Doctrine

Romans: Paul’s Magnum Opus

Arguably the greatest single piece of Christian literature in all of the Bible, Romans stands out as the jewel of New Testament doctrine. It especially shines brightly when describing the salvation of mankind by the grace of God. From Augustine[1] to Martin Luther[2], men have been convinced of their own wickedness and need of salvation by reading these inspired words. So, how did the church come to get this magnificent book?

A Church Planted in Rome
Though it is widely believed that Peter and Paul founded the church in Rome it is highly unlikely they had any involvement. First, Paul was striving to get to Rome his entire ministry and had never had the chance (Rom. 1:13 & Rom. 15:23). Second, if Peter had established the church there one would expect Paul to greet him in the epistle of Romans. Yet instead, we see Paul claiming he would build on no other man’s foundation (Rom. 15:20). It has been suggested that converts who had been saved and received the Spirit at the day of Pentecost planted the church.[3]

A Multicultural Church
The church was filled primarily with Gentile believers but had a very large Jewish believer minority as well.[4] Rome was multicultural and so was its church. In chapters two Paul addresses the Jews in the congregation (2:17) and in chapter three clarifies the limited benefits of having a Jewish linage (3:1-5). In chapter four further addresses the Jews by using “our father Abraham” as an illustration of justification by faith. However, in chapter one Paul speaks directly to the gentiles in the audience (1:5-6, 13) and in chapter fifteen he points out specific gentiles in the congregation (15:15-16). This was an exemplary church to follow with a broad multicultural church that obviously fought against prejudice. (BTW – This is one of the reasons I love Southern Hills Baptist so much. We have Christians from all over the world that worship together in unity. From Africa to South America, from the Islands of the Pacific to the farms of the Midwest, from Egypt to Albuquerque people have found their way to our church in Las Vegas.)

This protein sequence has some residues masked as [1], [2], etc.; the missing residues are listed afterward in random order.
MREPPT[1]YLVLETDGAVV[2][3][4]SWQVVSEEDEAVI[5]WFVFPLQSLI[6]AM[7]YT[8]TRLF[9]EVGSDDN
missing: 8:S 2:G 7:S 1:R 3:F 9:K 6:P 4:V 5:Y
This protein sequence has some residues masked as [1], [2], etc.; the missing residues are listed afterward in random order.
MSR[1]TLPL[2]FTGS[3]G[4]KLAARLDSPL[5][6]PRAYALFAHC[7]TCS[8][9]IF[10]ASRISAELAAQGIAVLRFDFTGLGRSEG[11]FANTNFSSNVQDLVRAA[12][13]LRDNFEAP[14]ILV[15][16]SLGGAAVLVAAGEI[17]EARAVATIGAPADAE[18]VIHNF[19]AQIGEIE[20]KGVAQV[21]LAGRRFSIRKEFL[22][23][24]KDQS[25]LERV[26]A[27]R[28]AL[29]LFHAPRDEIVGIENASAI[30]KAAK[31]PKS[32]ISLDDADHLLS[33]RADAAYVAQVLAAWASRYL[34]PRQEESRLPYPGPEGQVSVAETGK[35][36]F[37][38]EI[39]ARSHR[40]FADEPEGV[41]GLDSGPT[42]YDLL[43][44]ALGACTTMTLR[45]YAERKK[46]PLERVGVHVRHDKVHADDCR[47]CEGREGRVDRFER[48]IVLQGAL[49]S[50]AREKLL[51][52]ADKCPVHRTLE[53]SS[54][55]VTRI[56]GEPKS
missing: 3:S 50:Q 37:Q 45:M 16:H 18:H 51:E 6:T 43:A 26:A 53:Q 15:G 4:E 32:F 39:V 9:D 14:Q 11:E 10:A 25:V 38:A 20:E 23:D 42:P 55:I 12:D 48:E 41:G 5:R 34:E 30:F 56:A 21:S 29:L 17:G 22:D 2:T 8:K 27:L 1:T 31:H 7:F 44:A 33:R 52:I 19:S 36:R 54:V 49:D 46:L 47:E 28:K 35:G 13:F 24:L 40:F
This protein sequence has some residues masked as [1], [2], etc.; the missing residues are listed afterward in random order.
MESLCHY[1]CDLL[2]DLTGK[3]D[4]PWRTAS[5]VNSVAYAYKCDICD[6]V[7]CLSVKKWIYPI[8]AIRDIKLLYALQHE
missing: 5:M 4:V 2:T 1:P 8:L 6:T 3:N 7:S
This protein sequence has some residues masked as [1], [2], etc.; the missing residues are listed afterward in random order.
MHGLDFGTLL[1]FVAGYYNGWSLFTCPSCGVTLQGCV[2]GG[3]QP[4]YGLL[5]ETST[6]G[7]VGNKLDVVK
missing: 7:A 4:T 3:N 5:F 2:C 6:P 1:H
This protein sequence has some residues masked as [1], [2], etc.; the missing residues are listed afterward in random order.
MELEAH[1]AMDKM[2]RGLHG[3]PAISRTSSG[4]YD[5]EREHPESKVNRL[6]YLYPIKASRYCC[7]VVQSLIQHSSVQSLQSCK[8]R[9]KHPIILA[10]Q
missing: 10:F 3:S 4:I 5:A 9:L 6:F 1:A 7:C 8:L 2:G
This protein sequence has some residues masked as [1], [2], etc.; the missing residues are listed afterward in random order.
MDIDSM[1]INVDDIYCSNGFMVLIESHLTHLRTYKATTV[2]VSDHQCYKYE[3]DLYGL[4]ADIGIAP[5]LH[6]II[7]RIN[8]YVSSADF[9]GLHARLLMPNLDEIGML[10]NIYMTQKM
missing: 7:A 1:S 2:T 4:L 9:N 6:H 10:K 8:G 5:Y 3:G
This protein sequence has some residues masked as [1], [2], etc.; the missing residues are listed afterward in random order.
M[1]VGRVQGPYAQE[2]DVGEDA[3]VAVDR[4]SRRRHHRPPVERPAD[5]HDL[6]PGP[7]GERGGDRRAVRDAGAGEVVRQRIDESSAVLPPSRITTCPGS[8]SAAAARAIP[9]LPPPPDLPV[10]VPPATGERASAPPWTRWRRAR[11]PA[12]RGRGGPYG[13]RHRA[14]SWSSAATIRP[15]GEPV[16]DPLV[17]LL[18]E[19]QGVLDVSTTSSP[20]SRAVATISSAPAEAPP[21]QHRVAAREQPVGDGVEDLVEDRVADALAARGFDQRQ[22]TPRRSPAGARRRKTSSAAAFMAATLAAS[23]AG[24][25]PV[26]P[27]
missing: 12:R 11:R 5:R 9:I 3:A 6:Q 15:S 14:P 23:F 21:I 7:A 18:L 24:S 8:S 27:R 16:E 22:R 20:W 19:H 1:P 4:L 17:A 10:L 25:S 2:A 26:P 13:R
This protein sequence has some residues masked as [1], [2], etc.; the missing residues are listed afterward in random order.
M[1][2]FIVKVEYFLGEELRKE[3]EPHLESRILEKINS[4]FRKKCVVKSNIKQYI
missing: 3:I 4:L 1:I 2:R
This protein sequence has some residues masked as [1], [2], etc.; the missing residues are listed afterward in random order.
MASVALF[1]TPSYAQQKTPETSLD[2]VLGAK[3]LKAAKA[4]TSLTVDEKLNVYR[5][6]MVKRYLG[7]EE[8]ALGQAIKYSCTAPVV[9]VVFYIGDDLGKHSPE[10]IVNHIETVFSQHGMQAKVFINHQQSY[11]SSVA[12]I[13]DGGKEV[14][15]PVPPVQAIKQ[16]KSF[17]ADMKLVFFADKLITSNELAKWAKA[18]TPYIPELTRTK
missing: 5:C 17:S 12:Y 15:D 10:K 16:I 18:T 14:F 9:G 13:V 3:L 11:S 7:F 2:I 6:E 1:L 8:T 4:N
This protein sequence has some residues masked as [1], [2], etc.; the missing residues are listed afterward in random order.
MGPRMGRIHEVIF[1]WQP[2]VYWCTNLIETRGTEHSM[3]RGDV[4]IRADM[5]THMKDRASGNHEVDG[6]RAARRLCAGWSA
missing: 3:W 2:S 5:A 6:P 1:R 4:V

A Letter from Paul to Rome
While in Corinth Paul wrote the church at Rome expressing his desire to minister there while on his way to Spain. He was hoping, while in Rome, to raise the funds necessary for his mission trip to Spain (15:24-28). Also, since Paul would arrive in Rome shortly he wanted to present a clear presentation of the Gospel in written form prior to his arrival so that they would be prepared for his preaching. Lastly, Paul desired to unify the splintering fractions within the church that were caused by social issues of the day (14:1-15:13). We now have the book of Romans. The greatest explanation of God’s plan of salvation our world has ever received.

Have you studied the Book of Romans? What is your favorite passage in this book?
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[1] Everett Ferguson, Church History: Volume One (Grand Rapids: Zondervan, 2005), 270.
[2] Justo L. Gonzalez, The Story of Christianity: Volume Two (New York: Harper One, 2010), 25.
[3] Thomas D. Lea, and David Alan Black, Second Edition: The New Testament: Its Background and Message (Nashville: B&H Publishing Group, 2003), 390-91.
[4] Ibid, 392.

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3 Comments

  • Reply
    Aaron Carpenter
    July 23, 2013 at 10:07 am

    What a great summary! I could certainly learn something about concise prose from you, my friend. After preaching through Romans over the course of 4 years (who knew?), I sat down to write some of my reflections on an incredible journey through an amazing book.I haven’t gotten very far, but I did write down a bit of an introduction a while back. It’s not as well-written as this blog post, but it you’re interested, it’s here: http://ow.ly/nf9Te.

    • Reply
      Joshua Teis
      July 23, 2013 at 11:49 am

      I loved your article! After reading yours I feel like mine is a poor imitation of the real deal.

      For anyone who read this post and enjoyed it you must read the post by AAron Carpenter above.

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